After a bunch of playing around I realized running "make install" after building, so that the libraries are placed in default locations, makes for less work when you have other libraries to build that will link to the earlier ones. This was obvious after I started building a series of dependent libraries, but it was something I hadn't thought of before I began. Otherwise, does running "make install" do anything important?


  • Qt Champions 2016

    @Yosemite

    Well, my previous answer does seem silly in that context. :)

    I am talking about the choice of where the third party libraries actually reside once they are built. That is to say, I could choose to build them and provide my application a path to the library in place, without running "make install". I could also choose to build, then run "make install" and use the system default path when I link to it. I was wondering if there were any material difference to these two choices.

    Usually installing in the system location would be preferred to a local copy - the whole point of a "shared library" is to be shared, right? Additionally, this way the OS can do a bit of magic with sharing the images between the processes. That said, the disadvantage is that you may overwrite a newer version of the same library and consequently make some other program fail to run and you're polluting the system location (i.e. no package management tool is tracking your library).

    Depending on the supported distributions and the 3rd party libraries involved, I'd always opt for the third option - not distributing the said libraries at all. I'd require from the user to pull those from the repository and I would build/test with the version available there.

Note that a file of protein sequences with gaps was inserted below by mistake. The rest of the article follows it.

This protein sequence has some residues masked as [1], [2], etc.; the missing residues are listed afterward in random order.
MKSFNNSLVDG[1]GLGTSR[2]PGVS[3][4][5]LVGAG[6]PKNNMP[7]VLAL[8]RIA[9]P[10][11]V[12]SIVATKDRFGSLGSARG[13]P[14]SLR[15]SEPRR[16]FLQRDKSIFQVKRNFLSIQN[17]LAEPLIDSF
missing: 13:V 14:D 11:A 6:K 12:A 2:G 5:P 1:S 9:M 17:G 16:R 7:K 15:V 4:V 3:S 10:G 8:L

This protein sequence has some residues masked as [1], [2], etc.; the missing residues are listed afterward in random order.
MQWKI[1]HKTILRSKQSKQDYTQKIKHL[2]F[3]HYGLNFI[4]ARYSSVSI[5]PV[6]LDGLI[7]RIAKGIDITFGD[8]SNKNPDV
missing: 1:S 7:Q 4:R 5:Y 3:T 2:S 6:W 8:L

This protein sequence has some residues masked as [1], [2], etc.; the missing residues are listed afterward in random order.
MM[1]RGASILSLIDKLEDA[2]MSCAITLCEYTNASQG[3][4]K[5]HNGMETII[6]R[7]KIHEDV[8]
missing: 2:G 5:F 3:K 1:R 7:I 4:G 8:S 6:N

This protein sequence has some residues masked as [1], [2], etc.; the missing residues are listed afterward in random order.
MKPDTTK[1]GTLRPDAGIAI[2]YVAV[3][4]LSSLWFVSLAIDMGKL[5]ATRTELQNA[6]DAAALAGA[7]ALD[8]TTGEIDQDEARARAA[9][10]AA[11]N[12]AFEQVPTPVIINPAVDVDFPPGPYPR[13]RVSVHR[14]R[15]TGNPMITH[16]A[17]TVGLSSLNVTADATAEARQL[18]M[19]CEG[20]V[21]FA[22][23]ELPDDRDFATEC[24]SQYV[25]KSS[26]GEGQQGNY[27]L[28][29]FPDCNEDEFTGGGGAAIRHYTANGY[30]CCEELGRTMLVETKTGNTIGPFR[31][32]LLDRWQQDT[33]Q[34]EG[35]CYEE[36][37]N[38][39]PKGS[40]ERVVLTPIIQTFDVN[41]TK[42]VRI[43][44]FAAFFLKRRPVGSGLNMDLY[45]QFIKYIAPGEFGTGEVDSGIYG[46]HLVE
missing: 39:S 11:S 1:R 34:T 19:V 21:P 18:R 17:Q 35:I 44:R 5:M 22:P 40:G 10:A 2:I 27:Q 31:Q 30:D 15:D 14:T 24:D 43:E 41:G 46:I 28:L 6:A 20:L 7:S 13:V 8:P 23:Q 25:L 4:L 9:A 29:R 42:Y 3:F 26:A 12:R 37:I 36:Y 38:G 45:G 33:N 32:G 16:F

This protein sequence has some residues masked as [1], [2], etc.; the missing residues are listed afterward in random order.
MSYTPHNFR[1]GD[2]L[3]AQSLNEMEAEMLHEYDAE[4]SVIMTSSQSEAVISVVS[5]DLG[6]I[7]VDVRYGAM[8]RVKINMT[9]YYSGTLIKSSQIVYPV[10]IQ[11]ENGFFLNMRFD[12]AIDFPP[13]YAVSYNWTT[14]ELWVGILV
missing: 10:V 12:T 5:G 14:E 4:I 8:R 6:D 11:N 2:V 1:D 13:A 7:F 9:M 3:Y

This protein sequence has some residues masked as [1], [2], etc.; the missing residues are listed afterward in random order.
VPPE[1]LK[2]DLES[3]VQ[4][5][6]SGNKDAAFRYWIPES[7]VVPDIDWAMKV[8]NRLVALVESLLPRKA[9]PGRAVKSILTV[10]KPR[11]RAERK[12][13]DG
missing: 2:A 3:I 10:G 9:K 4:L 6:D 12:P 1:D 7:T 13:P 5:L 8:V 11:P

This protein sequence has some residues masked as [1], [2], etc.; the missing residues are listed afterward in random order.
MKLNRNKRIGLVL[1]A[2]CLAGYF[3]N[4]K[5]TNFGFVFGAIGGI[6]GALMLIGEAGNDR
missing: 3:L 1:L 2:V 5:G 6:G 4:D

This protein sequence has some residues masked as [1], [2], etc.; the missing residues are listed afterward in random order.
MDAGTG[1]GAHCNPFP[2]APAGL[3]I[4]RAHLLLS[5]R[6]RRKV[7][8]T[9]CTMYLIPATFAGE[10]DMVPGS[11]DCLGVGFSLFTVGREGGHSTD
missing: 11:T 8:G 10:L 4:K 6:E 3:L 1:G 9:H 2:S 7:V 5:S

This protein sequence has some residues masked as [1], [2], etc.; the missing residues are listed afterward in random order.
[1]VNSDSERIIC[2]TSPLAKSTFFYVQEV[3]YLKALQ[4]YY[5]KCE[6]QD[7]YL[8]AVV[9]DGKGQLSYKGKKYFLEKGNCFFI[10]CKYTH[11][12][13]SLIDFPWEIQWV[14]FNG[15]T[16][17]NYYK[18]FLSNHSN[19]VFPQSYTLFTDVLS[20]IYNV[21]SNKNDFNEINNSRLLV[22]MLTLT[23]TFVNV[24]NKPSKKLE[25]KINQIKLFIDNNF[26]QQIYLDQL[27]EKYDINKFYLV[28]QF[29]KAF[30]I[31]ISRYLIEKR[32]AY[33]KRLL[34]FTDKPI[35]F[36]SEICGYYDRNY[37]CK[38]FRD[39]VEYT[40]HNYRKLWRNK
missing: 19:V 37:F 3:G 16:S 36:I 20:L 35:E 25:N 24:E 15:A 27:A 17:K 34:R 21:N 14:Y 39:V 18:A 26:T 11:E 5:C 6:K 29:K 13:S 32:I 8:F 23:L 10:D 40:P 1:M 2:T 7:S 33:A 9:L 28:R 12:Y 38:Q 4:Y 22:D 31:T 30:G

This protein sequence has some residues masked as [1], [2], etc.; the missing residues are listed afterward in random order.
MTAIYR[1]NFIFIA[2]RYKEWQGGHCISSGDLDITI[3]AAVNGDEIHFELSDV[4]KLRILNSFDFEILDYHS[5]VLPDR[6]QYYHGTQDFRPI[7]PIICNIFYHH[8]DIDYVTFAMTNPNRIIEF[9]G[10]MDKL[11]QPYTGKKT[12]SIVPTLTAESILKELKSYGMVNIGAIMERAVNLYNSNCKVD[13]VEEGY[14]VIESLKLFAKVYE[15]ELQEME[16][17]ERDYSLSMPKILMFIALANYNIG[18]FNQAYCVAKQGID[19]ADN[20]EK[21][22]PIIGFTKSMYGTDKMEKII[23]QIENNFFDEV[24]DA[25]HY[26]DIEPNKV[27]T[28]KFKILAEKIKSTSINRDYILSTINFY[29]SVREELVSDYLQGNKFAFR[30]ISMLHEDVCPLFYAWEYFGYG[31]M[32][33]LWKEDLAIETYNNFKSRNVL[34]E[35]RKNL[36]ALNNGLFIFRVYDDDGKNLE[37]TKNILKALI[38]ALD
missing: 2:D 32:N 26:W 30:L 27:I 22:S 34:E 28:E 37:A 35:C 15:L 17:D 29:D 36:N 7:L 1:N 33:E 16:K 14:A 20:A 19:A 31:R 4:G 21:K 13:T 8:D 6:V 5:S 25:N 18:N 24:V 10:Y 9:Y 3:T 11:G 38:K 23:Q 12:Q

Suppose I want to distribute a Qt application (I'm using Debian, so the names reflect that), I would not distribute Qt's binaries at all, instead I'd pull the libqt5core5, libqt5gui5, libqt5widgets5 (if I'm using the core, gui and widgets modules) packages on the client machine. While for development I'd pull on my dev machine in addition to the mentioned packages, also the dev bundles - qtbase5-dev providing the headers and qtbase5-dbg providing the debug information.
    I'd do that for any library that's available in the distribution's repository. This all works great when the libraries are binary compatible (like Qt), if that's not the case, see below.

    If the library is not available in the repository (or isn't binary compatible), then I'd usually go the "local copy" way, because I can ensure the file is removed when the application is uninstalled (i.e. I don't pollute the user's default library path) and because I know the version of the library is compatible with my application.

    Otherwise, does running "make install" do anything important?

    Depends on the makefile, but it usually only copies the binaries to the default library path (ordinarily /usr/lib).

    Kind regards.



  • Not silly! Still information worth having. :)

    And your second answer was just the ticket. Thanks for your help.


  • Qt Champions 2016

    @Yosemite
    You're welcome.
    Cheers!